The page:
Thursday, April 18, 2024
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Fun Facts about MMMore fun facts about us

More fun facts about us

EDITOR’S NOTE: The Town has asked us if we could join with it in bringing you a special series of posts for Canada’s 150th birthday this year — “365 Facts About Mississippi Mills.”

Here are interesting facts about us from the past two weeks:

8) Bustling Leckie’s Corners
Leckie’s Corners on the 8th line of Ramsay Township was once a bustling community with many businesses, a school and three churches. The Tannery and Auld Kirk Church and cemetery are all that is left.

9) White Whale (Beluga) found in Pakenham Township in 1906
A whale skeleton, an inhabitant of the Champlain Sea 30 to 40 thousand years ago, was found when digging a well on a Pakenham farm in 1906. The discovery consisted of a nearly perfect skull (with only a few of the teeth missing) and one of the tympanic bones, with most of the cervical vertebrae and three of the dorsals.

10) One of the Area’s First Tractors
In 1919 Samuel Lowry and sons Hollie and George of the 9th line of Ramsay, bought a Titan 1020 tractor; one of the first tractors in the area. It arrived on a flatcar at the Carleton Place train station. Seventeen year old George drove the new tractor home at a top speed of 2 miles per hour.

11) Meier’s Comet
Rolf Meier of Ottawa was the first Canadian to discover a new comet, using a telescope at the Indian River Observatory behind the Mill of Kintail on April 26,1978. He was a member of the Royal Astronomers of Canada, Ottawa Branch. He had the new comet confirmed by the Smithsonian Astrophysical Observatory who named it “Meier’s Comet”. The observatory was renamed the Fred.L. Lossing Observatory on Oct.24, 1998.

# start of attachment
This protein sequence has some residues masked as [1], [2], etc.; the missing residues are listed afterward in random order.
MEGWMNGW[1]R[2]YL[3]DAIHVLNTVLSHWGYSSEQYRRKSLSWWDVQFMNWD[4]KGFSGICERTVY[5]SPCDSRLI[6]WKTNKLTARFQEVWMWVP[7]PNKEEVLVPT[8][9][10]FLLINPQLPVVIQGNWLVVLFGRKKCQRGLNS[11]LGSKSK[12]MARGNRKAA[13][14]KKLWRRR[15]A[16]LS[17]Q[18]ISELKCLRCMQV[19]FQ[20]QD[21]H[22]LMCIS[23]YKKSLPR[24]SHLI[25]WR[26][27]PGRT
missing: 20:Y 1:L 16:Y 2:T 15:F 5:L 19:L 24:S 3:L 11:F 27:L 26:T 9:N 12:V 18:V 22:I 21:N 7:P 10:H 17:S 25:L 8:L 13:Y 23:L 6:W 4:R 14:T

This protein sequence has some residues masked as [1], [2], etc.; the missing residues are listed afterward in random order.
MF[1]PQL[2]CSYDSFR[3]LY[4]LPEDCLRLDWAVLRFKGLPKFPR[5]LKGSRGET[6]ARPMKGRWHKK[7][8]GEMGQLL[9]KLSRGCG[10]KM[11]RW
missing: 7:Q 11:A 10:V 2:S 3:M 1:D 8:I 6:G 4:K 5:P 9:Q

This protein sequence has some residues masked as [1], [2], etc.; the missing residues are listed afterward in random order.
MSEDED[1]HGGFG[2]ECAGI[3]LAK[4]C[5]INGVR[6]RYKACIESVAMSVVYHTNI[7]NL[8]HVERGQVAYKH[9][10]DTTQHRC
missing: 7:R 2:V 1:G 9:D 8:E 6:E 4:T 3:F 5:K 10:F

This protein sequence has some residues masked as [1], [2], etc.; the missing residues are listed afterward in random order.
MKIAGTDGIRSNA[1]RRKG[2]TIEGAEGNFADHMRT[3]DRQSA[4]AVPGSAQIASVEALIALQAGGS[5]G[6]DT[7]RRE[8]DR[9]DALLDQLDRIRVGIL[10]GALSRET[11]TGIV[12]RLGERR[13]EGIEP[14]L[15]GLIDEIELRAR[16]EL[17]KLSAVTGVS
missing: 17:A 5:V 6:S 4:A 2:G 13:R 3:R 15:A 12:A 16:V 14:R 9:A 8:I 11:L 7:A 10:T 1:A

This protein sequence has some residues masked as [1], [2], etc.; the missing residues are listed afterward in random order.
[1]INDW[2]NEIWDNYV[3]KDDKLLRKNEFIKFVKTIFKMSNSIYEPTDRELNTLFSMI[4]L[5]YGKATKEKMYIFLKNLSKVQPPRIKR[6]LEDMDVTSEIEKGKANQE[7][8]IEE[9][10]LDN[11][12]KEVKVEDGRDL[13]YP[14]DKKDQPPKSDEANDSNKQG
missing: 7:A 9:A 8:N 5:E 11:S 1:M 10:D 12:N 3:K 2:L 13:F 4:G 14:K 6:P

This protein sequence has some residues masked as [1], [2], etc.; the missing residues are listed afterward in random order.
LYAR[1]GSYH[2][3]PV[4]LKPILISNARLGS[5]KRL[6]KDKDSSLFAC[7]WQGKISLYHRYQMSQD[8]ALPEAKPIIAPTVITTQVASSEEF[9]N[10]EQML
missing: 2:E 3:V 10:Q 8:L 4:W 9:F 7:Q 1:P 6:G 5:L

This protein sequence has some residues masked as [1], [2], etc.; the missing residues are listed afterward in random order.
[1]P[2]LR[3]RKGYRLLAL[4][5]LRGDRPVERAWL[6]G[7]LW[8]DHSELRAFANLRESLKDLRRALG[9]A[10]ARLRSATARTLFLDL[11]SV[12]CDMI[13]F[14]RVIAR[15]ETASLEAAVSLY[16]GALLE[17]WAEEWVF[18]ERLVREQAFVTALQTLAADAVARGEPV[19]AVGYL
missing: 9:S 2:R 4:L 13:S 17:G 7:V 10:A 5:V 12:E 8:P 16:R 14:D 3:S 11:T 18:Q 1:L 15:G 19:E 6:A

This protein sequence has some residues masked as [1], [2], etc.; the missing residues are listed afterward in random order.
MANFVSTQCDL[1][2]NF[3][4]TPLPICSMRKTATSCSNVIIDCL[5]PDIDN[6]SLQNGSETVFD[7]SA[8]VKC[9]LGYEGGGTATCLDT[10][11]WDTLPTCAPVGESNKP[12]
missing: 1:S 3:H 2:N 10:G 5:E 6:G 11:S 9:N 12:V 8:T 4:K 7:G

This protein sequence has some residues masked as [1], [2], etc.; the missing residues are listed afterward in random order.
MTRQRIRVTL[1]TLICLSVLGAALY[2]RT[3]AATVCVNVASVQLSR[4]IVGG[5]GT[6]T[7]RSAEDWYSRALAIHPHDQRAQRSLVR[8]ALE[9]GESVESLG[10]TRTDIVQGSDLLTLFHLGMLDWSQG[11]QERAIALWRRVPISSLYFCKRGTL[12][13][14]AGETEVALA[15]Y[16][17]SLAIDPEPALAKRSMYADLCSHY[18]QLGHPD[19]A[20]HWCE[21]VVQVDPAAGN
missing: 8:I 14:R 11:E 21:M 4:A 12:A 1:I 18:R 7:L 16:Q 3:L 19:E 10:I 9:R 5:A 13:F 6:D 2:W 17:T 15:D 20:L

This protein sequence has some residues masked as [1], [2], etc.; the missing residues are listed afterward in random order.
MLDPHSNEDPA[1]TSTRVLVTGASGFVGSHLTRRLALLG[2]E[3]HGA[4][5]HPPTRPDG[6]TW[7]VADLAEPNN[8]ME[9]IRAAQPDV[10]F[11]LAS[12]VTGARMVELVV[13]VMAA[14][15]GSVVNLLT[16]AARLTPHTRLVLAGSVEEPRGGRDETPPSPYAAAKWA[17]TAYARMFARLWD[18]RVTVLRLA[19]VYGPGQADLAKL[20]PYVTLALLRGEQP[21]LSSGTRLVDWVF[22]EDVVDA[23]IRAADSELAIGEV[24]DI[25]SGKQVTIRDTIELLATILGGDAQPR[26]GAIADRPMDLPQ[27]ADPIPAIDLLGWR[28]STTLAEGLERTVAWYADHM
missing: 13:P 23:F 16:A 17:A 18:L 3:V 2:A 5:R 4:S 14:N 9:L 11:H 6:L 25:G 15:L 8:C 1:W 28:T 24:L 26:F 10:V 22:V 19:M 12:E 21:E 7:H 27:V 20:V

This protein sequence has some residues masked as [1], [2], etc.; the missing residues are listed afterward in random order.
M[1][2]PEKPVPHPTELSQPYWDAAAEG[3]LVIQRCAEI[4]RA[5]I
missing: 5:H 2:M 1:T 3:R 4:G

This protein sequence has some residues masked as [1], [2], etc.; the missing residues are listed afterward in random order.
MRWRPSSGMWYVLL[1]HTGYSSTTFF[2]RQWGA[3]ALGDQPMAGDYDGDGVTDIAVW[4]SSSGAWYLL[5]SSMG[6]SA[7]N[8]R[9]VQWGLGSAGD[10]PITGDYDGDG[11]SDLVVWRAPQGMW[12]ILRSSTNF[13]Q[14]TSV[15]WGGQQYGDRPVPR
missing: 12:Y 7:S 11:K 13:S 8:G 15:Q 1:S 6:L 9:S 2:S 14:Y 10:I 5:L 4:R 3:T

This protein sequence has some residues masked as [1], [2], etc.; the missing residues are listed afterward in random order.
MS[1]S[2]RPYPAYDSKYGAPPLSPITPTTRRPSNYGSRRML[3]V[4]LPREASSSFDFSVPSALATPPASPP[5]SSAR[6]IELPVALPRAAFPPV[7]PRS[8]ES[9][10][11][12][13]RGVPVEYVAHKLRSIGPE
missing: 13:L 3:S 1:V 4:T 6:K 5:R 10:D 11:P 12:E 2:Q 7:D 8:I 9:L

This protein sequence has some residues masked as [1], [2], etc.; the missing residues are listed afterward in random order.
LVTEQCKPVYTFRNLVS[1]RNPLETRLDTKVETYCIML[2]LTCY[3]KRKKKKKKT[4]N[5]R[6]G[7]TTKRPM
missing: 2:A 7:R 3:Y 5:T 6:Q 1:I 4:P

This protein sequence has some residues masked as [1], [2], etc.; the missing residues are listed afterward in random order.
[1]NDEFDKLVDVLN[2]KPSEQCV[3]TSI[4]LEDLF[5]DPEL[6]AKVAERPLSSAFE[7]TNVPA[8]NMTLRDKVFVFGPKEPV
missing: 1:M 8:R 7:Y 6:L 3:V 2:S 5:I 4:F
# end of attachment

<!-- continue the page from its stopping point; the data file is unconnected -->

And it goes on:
12) Mills Community Support was born
Individuals from the community who had been striving to build affordable housing for low-income families formed Almonte Community Builders in the 1970s. Their first project was completed in 1978 and named the Gail Thomson Residences. The group first incorporated as the Almonte Community Development Corporation and later Mills Community Support Corporation in 2000.

13) Our Forgotten Flying Ace
Kenneth Burns Conn is Almonte’s forgotten flying ace. This World War I veteran was credited with 20 victories and was a recipient of the Distinguished Flying Cross. On 18 October, when raiding enemy troops in retreat, Kenneth descended to 300 feet and attacked three companies of infantry with machine-gun fire, inflicting casualties. So vigorous was his attack that the troops dispersed. Lt. Conn then attacked various other targets, displaying conspicuous skill and initiative.

14) The World Comes to Town
Mississippi Mills proudly co-hosted the World Broomball Championship in 2012. Teams participated from 14 countries (Australia, Austria, Canada, England, Finland, France, Germany, Italy, Japan, Russia, Sweden, Slovenia, Switzerland and United States). The Nationals, who featured Todd Munro and Kyle Killeen of Almonte and Chris Carroll and Joe Kealey of Clayton, ended the tournament undefeated at 10-0 and took home the Men’s World Broomball title. Many Mississippi Mills athletes and coaches participated and did well in the week-long tournament. Games were spread across the Ottawa Valley including both Almonte and Pakenham’s facilities.